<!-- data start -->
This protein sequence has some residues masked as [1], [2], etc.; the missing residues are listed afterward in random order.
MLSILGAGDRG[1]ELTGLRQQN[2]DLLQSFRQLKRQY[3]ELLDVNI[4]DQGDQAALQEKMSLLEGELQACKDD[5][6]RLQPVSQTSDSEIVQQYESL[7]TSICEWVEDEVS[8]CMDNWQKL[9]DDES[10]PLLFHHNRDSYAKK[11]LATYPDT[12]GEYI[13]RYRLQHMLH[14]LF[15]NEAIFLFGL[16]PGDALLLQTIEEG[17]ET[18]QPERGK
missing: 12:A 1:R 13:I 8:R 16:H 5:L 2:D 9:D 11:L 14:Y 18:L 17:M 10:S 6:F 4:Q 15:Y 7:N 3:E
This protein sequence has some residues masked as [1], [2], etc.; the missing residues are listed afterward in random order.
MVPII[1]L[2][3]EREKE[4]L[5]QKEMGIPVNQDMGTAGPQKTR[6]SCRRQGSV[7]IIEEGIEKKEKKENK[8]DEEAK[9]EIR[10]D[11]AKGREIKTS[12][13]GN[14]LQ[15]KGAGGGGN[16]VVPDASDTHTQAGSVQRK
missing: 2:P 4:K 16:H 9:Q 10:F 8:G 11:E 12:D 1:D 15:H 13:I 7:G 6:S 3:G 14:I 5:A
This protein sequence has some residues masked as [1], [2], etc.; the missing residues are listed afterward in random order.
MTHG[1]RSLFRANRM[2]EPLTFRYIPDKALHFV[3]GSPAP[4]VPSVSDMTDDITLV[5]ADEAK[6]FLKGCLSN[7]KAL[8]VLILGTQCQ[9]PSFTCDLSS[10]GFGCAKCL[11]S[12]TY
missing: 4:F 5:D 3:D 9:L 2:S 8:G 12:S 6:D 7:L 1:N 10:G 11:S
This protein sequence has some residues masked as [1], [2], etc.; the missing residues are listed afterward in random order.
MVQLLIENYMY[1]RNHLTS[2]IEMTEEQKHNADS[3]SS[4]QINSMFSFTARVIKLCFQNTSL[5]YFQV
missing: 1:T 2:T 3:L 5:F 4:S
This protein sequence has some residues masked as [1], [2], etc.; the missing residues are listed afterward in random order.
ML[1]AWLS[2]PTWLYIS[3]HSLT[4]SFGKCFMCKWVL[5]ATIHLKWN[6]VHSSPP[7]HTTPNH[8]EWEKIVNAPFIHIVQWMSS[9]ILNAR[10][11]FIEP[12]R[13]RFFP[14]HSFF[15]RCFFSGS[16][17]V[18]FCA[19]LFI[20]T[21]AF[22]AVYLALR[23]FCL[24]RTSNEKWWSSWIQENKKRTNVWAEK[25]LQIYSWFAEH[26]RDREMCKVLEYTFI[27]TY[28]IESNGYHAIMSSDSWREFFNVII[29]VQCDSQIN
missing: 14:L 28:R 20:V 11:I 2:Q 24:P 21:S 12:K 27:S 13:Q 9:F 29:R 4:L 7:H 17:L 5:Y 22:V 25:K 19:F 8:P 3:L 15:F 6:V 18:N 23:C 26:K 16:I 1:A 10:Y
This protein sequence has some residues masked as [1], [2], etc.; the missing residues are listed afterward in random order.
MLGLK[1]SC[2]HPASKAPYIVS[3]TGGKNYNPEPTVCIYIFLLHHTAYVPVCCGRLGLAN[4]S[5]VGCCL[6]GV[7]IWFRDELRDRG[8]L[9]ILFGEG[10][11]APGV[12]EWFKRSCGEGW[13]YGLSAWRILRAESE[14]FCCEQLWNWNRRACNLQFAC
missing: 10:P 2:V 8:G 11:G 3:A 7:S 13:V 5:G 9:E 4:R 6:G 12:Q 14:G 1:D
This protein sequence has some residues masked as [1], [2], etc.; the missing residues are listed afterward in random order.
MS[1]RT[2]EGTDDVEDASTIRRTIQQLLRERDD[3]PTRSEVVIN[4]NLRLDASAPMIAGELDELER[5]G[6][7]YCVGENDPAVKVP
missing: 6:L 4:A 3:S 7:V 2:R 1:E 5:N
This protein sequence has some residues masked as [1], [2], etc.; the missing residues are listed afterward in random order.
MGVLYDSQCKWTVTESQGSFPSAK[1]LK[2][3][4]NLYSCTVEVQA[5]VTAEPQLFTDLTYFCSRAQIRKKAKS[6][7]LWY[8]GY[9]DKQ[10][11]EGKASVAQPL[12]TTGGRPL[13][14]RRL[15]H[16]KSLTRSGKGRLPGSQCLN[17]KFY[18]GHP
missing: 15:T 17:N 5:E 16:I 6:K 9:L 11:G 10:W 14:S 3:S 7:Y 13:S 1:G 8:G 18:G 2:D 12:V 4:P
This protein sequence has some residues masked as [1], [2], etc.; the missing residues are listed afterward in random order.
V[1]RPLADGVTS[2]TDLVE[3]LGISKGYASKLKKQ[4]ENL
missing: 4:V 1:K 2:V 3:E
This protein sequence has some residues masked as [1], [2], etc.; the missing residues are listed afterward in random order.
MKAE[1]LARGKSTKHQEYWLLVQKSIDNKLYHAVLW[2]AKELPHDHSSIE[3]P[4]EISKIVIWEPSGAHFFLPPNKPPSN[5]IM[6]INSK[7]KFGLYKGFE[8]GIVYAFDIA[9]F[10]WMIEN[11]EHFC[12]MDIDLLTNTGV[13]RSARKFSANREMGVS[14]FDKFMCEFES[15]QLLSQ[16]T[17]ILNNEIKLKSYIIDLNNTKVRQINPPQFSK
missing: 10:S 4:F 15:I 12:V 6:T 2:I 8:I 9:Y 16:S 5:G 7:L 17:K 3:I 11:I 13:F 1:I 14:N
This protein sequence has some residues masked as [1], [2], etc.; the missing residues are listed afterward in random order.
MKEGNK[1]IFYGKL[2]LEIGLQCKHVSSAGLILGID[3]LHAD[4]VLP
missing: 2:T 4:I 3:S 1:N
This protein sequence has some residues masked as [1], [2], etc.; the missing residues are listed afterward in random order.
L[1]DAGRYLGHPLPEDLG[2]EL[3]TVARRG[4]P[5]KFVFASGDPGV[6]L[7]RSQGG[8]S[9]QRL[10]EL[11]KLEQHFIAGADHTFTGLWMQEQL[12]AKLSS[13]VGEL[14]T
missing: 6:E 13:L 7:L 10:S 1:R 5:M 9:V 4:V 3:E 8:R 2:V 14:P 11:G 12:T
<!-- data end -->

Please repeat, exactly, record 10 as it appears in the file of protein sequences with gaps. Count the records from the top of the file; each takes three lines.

This protein sequence has some residues masked as [1], [2], etc.; the missing residues are listed afterward in random order.
MKAE[1]LARGKSTKHQEYWLLVQKSIDNKLYHAVLW[2]AKELPHDHSSIE[3]P[4]EISKIVIWEPSGAHFFLPPNKPPSN[5]IM[6]INSK[7]KFGLYKGFE[8]GIVYAFDIA[9]F[10]WMIEN[11]EHFC[12]MDIDLLTNTGV[13]RSARKFSANREMGVS[14]FDKFMCEFES[15]QLLSQ[16]T[17]ILNNEIKLKSYIIDLNNTKVRQINPPQFSK
missing: 10:S 4:F 15:I 12:V 6:T 2:I 8:I 9:Y 16:S 5:G 7:L 17:K 3:I 11:I 13:F 1:I 14:N